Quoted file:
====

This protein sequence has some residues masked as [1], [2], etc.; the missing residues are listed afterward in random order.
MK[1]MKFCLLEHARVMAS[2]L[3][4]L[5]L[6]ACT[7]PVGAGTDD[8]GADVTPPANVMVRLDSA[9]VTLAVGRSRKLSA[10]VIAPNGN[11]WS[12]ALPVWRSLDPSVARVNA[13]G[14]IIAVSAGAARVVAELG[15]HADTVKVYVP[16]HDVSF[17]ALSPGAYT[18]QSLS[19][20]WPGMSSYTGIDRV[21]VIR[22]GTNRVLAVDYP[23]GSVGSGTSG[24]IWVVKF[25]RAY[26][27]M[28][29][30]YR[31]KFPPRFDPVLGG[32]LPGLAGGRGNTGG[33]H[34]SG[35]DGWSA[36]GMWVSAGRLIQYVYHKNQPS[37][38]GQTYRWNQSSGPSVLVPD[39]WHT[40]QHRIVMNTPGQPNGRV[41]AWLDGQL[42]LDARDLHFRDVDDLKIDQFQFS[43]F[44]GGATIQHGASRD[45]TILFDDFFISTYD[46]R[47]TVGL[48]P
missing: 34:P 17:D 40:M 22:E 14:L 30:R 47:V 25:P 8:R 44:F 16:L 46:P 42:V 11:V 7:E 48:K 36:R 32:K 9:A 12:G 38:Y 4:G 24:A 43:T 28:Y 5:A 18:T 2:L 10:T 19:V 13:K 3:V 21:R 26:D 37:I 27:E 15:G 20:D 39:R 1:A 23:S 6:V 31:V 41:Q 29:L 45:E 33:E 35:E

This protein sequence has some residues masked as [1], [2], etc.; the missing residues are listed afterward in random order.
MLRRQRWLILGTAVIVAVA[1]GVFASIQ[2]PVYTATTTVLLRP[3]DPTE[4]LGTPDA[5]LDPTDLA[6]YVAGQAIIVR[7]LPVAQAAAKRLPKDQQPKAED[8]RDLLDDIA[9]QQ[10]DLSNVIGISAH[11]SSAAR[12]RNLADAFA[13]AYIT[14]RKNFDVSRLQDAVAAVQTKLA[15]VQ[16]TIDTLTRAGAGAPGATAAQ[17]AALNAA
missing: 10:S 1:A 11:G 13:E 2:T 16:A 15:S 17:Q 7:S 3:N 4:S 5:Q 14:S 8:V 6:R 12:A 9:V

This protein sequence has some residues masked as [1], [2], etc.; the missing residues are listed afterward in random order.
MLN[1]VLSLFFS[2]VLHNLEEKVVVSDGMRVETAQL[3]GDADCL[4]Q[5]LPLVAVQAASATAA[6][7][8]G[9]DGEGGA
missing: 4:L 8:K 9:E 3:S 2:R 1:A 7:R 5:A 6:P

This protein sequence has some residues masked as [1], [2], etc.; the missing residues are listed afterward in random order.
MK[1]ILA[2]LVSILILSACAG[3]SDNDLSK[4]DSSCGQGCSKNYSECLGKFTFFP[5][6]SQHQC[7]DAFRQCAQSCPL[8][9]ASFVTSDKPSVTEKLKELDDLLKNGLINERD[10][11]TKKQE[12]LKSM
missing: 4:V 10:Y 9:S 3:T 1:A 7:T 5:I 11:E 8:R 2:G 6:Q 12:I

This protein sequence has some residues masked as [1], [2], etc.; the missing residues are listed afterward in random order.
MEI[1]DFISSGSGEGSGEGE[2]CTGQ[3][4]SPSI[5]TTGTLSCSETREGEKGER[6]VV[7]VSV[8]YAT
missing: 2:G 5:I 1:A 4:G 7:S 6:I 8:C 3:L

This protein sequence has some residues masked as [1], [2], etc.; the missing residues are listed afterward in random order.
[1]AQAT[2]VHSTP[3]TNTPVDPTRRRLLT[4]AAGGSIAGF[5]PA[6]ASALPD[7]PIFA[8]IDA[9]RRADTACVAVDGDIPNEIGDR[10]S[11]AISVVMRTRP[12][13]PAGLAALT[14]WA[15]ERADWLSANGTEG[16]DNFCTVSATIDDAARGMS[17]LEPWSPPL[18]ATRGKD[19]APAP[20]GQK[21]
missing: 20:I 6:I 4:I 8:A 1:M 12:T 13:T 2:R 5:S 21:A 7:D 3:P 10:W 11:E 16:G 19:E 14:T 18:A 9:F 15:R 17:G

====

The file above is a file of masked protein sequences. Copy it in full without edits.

This protein sequence has some residues masked as [1], [2], etc.; the missing residues are listed afterward in random order.
MK[1]MKFCLLEHARVMAS[2]L[3][4]L[5]L[6]ACT[7]PVGAGTDD[8]GADVTPPANVMVRLDSA[9]VTLAVGRSRKLSA[10]VIAPNGN[11]WS[12]ALPVWRSLDPSVARVNA[13]G[14]IIAVSAGAARVVAELG[15]HADTVKVYVP[16]HDVSF[17]ALSPGAYT[18]QSLS[19][20]WPGMSSYTGIDRV[21]VIR[22]GTNRVLAVDYP[23]GSVGSGTSG[24]IWVVKF[25]RAY[26][27]M[28][29][30]YR[31]KFPPRFDPVLGG[32]LPGLAGGRGNTGG[33]H[34]SG[35]DGWSA[36]GMWVSAGRLIQYVYHKNQPS[37][38]GQTYRWNQSSGPSVLVPD[39]WHT[40]QHRIVMNTPGQPNGRV[41]AWLDGQL[42]LDARDLHFRDVDDLKIDQFQFS[43]F[44]GGATIQHGASRD[45]TILFDDFFISTYD[46]R[47]TVGL[48]P
missing: 34:P 17:D 40:M 22:E 14:L 30:R 47:V 25:P 8:R 44:F 16:L 46:P 42:V 11:V 7:E 48:K 36:R 32:K 9:A 12:G 38:Y 4:G 24:A 43:T 28:Y 5:A 18:T 2:L 10:T 19:V 13:K 3:V 21:R 26:D 37:I 27:E 15:G 20:D 39:R 1:A 23:S 6:V 31:V 41:Q 29:L 45:E 33:E 35:E

This protein sequence has some residues masked as [1], [2], etc.; the missing residues are listed afterward in random order.
MLRRQRWLILGTAVIVAVA[1]GVFASIQ[2]PVYTATTTVLLRP[3]DPTE[4]LGTPDA[5]LDPTDLA[6]YVAGQAIIVR[7]LPVAQAAAKRLPKDQQPKAED[8]RDLLDDIA[9]QQ[10]DLSNVIGISAH[11]SSAAR[12]RNLADAFA[13]AYIT[14]RKNFDVSRLQDAVAAVQTKLA[15]VQ[16]TIDTLTRAGAGAPGATAAQ[17]AALNAA
missing: 10:S 1:A 11:G 13:E 2:T 16:A 15:S 17:Q 7:S 3:N 4:S 5:Q 14:S 8:V 6:R 12:A 9:V

This protein sequence has some residues masked as [1], [2], etc.; the missing residues are listed afterward in random order.
MLN[1]VLSLFFS[2]VLHNLEEKVVVSDGMRVETAQL[3]GDADCL[4]Q[5]LPLVAVQAASATAA[6][7][8]G[9]DGEGGA
missing: 4:L 8:K 9:E 3:S 2:R 1:A 7:R 5:A 6:P

This protein sequence has some residues masked as [1], [2], etc.; the missing residues are listed afterward in random order.
MK[1]ILA[2]LVSILILSACAG[3]SDNDLSK[4]DSSCGQGCSKNYSECLGKFTFFP[5][6]SQHQC[7]DAFRQCAQSCPL[8][9]ASFVTSDKPSVTEKLKELDDLLKNGLINERD[10][11]TKKQE[12]LKSM
missing: 4:V 10:Y 9:S 3:T 1:A 7:T 5:I 11:E 8:R 2:G 6:Q 12:I

This protein sequence has some residues masked as [1], [2], etc.; the missing residues are listed afterward in random order.
MEI[1]DFISSGSGEGSGEGE[2]CTGQ[3][4]SPSI[5]TTGTLSCSETREGEKGER[6]VV[7]VSV[8]YAT
missing: 2:G 5:I 1:A 4:G 7:S 6:I 8:C 3:L

This protein sequence has some residues masked as [1], [2], etc.; the missing residues are listed afterward in random order.
[1]AQAT[2]VHSTP[3]TNTPVDPTRRRLLT[4]AAGGSIAGF[5]PA[6]ASALPD[7]PIFA[8]IDA[9]RRADTACVAVDGDIPNEIGDR[10]S[11]AISVVMRTRP[12][13]PAGLAALT[14]WA[15]ERADWLSANGTEG[16]DNFCTVSATIDDAARGMS[17]LEPWSPPL[18]ATRGKD[19]APAP[20]GQK[21]
missing: 20:I 6:I 4:I 8:A 1:M 12:T 13:T 2:R 5:S 21:A 7:D 3:P 10:W 11:E 16:G 19:E 14:T 18:A 9:F 15:R 17:G